Use ls to check that the list of the directories created are in the home directory.

mkdir means make directory. It is a command in Linux for creating new directories or folders to organize your files and data.

ls means list. This is used to display a list of files and directories in the current directory or a specified directory.


Just before we get to the exercise, let us discuss the difference between Home Directory (cd /home) and Root Directory (cd /).

The home directory is a directory connected to each user account, holding personal files and configurations unique to that user, while the root directory is the top level directory in the file system hierarchy which houses the necessary system files.

a.Change directory to the tests directory using absolute pathname

cd /home/Altschool/tests

cd means change directory. It is a command is used to move to another directory. Like changing from the present directory to another existing directory of your choice

Absolute pathname specifies the location of a file or directory from the root directory of the file system. It provides the complete path starting from the root directory and includes all intermediate directories. For example, in a Unix-like file system, an absolute pathname might look like /home/Altschool/tests, where the first "/" after the "cd" command represents the root directory. Think of it like giving directions starting from the very bottom of the tree, the roots. So, if we want to find something, we start from the roots and follow the path all the way up to the branch where it's stored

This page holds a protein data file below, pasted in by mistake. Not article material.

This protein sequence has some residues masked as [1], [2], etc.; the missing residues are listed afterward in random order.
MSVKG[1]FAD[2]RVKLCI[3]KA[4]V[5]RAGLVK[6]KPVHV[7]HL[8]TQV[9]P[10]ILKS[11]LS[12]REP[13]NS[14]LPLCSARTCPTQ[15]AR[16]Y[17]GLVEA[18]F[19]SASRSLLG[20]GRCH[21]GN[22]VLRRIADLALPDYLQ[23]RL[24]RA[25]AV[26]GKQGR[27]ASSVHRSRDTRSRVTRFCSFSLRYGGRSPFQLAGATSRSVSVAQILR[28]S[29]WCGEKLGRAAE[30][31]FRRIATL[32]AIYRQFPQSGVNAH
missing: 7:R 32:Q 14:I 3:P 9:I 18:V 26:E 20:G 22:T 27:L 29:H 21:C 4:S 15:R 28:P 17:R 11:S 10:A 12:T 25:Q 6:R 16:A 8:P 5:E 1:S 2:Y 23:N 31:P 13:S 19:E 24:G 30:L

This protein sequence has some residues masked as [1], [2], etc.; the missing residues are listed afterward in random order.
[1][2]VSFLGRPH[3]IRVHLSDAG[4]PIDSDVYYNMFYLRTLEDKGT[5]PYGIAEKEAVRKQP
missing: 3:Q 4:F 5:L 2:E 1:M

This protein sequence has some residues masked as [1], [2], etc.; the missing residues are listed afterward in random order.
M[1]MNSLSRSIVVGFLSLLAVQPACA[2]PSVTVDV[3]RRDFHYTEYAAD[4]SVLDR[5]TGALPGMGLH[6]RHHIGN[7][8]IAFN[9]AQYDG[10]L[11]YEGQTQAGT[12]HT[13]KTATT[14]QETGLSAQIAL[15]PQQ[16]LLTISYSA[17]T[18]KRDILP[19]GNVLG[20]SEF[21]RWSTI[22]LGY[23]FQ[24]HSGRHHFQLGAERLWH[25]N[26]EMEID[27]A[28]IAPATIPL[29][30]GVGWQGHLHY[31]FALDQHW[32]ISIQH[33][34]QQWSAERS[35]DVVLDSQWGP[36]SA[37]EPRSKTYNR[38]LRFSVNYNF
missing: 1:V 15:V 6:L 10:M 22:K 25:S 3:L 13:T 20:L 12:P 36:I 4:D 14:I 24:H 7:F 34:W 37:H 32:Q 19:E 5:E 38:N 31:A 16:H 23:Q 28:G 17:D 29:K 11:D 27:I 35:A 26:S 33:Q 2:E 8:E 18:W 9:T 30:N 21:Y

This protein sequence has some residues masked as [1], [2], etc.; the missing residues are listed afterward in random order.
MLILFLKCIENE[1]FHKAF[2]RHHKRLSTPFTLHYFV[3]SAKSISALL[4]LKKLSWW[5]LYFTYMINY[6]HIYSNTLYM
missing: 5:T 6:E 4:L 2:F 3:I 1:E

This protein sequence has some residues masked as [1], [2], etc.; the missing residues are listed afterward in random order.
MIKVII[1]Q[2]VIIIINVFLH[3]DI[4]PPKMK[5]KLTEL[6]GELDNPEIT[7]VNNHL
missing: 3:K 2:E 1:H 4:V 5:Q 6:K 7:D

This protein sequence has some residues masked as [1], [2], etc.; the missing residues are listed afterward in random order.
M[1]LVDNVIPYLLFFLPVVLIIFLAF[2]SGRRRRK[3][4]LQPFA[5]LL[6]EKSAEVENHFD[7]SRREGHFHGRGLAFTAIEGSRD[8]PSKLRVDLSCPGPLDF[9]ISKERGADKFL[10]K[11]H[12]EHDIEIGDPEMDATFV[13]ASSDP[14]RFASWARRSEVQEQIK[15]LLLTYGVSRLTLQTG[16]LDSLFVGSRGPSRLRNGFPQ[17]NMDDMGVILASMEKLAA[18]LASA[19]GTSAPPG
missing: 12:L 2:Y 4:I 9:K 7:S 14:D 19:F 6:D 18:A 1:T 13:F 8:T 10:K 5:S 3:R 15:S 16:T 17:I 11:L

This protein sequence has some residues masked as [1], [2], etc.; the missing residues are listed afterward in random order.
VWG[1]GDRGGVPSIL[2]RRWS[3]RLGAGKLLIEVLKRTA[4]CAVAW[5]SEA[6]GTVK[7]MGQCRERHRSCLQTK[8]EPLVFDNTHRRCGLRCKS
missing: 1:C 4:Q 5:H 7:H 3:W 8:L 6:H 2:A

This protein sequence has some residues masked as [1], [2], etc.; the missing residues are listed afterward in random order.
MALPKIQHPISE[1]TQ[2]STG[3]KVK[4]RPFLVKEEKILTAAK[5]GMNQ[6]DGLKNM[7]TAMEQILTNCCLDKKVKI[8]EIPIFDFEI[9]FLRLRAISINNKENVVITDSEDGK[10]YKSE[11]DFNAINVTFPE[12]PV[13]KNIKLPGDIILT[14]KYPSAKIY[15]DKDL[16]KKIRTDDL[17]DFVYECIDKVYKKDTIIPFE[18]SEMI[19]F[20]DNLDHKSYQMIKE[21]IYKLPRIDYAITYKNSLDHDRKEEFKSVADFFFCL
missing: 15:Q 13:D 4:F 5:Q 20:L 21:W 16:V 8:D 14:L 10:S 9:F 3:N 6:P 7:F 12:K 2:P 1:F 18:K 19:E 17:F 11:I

b. Change directory to the tests directory using relative pathname

cd ./tests

When you wish to refer to files or directories in relation to where you currently are in the filesystem hierarchy, relative pathnames come in handy just like cd ./tests. They are frequently more practical and shorter than absolute pathnames. It describes the path from the current directory. For example, if the current directory is /home/Altschool/, a relative pathname to access the file tests located in the Altschool directory would be "cd tests" or "cd ./tests" where the first "." after the "cd" means you want to search in the present folder and the "/tests" is the folder you want to change to, particularly for moving across directories that share a structure. But if you change the current working directory, they could become unclear.

The same relative pathname may correspond to multiple files or directories depending on where you are in the filesystem because relative pathnames are interpreted based on the current working directory.